French startup MACA unveiled its revolutionary Hybrid Carcopter S Eleven flying vehicle at CES this week. The company’s public display employed augmented reality to demonstrate the capabilities of the autonomous aircraft, almost exactly one year after the following “teaser” video was released:

The S Eleven is a racing purpose-built vehicle designed to reach a top speed of 155mph and has room for one pilot. The flying racing car also has automatic collision avoidance systems, similar to the Alauda Airspeeder,  in order to ensure full safety during competition.

Flying 'car copter' to replace F1 cars“The racing industry has enabled us to build and evolve our product faster than our competitors because we apply existing requirements and certifications to our craft beginning with our initial design phase, allowing us to overcome all regulatory hurdles before conceptual development ever began,” says MACA Chief Operating Officer Thierry de Boisvilliers. “Plus the Carcopter S Eleven will be powered by eco-friendly Hydrogen-based fuel cells, which leaves no impact on the environment while delivering greater time-in-the-sky autonomy than vehicles using electricity or fossil fuels.” What’s more, de Boisvilliers says, the company’s relationship with the world of auto racing allows MACA to test their vehicle at low altitudes at local racetracks within a closed environment, thus enabling the company to gauge, monitor and support the vehicle through every phase of product testing.

“During trial flights, MACA will place sensors all around the tests-tracks, ensuring that even unmanned sessions will prevent vehicles from hitting walls or – in the case of multiple vehicles testing simultaneously – one another,” he says.

A retired French fighter pilot, de Boisvilliers founded MACA in 2020 with former Airbus executive Michael Krollak, after three years of R&D. The concept launched as the direct result of an internal Airbus engineering competition, where the duo’s Formula One Flying Car Concept earned top honors, garnering the support of all major Airbus divisions. Now equipped with a Carcopter S Eleven prototype, MACA was able to unveil their creation to the world in Las Vegas via its one-third scale aircraft.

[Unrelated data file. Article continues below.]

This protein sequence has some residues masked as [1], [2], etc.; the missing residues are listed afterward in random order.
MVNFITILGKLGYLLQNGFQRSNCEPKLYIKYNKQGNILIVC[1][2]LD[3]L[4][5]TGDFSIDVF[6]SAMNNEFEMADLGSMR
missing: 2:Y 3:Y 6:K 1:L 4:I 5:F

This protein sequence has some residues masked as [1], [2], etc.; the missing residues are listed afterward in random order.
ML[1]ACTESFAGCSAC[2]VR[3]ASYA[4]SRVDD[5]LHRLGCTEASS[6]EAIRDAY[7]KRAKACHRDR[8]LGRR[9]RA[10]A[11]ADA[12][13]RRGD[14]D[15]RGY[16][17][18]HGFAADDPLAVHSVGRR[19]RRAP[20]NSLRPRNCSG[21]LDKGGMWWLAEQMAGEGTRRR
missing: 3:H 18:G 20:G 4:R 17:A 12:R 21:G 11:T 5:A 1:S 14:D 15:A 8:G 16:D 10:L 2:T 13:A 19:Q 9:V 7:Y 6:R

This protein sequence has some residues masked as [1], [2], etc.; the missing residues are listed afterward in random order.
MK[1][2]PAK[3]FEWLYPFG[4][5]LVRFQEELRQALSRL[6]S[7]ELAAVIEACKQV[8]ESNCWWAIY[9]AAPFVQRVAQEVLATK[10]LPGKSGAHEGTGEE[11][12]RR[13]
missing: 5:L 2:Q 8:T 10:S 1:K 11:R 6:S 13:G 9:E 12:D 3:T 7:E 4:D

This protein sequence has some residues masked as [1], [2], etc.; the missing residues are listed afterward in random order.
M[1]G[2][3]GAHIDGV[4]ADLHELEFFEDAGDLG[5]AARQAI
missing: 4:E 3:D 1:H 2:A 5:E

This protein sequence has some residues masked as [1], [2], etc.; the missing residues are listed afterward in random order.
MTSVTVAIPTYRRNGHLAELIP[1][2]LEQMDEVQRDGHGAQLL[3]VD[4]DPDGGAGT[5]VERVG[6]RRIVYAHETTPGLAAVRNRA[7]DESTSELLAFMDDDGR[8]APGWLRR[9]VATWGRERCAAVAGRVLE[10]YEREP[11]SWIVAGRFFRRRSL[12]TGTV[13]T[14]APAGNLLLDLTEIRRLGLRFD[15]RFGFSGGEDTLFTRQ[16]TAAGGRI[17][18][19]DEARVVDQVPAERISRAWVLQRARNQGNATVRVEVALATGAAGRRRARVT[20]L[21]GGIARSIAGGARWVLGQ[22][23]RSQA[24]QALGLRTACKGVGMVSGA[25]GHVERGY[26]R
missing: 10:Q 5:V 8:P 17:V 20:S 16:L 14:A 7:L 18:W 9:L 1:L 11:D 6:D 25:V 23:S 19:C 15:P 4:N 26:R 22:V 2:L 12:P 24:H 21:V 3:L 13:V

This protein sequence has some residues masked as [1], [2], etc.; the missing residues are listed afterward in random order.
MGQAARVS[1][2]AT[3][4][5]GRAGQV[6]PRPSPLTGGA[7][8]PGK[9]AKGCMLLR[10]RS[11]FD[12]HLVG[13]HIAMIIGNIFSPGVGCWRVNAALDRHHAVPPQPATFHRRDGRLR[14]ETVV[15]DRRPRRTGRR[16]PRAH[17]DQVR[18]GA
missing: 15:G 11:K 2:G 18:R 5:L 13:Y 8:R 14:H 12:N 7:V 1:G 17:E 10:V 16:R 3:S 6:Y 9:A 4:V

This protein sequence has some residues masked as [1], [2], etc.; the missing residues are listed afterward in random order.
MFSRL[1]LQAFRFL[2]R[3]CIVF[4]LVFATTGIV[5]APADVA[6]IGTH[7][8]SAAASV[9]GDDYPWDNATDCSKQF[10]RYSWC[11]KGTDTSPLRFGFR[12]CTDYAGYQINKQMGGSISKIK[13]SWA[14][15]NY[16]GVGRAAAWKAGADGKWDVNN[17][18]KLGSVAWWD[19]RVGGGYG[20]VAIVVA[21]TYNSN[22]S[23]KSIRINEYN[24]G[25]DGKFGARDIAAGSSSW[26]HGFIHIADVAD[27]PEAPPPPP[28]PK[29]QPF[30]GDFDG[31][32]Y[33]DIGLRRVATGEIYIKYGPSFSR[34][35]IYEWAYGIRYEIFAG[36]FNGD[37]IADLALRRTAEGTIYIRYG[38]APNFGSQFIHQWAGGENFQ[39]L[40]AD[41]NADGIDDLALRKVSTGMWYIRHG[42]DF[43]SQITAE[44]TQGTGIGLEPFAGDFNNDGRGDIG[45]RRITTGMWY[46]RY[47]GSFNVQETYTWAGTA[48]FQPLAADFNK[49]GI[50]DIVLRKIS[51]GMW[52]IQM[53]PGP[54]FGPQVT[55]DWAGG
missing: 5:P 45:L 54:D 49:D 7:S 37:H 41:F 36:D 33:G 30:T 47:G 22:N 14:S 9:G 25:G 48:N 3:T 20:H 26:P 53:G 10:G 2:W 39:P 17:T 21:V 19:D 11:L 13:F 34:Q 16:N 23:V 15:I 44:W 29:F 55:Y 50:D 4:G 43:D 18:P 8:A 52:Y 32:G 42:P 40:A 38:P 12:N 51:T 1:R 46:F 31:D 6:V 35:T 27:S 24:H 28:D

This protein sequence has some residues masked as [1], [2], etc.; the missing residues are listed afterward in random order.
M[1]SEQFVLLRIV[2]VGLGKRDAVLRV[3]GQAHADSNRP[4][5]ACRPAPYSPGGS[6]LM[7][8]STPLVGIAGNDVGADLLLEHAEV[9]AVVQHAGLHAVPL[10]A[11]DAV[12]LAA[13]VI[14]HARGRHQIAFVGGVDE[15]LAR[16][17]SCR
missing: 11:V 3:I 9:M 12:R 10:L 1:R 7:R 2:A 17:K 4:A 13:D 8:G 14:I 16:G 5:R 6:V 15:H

The Carcopter S Eleven’s side profile

Why it’s important: MACA’s racing Carcopter isn’t the only ‘flying race car’ concept on the horizon. Alauda and Airspeeder, for example, just established the world’s first Flying Race Car Factory, and have even already conducted the first unmanned aerial drag race with manned races planned for later this year.

Both Alauda and MACA are inspired by F1, and intend to use the momentum gained through competition to push forward the aerial mobility industry, eventually hoping to develop vehicles that could augment auto traffic to reduce its load on urban areas.

This arrival of MACA on the playing field increases competition within the aerial racing industry, which could accelerate overall interest in the niche and foster development of needed infrastructure.

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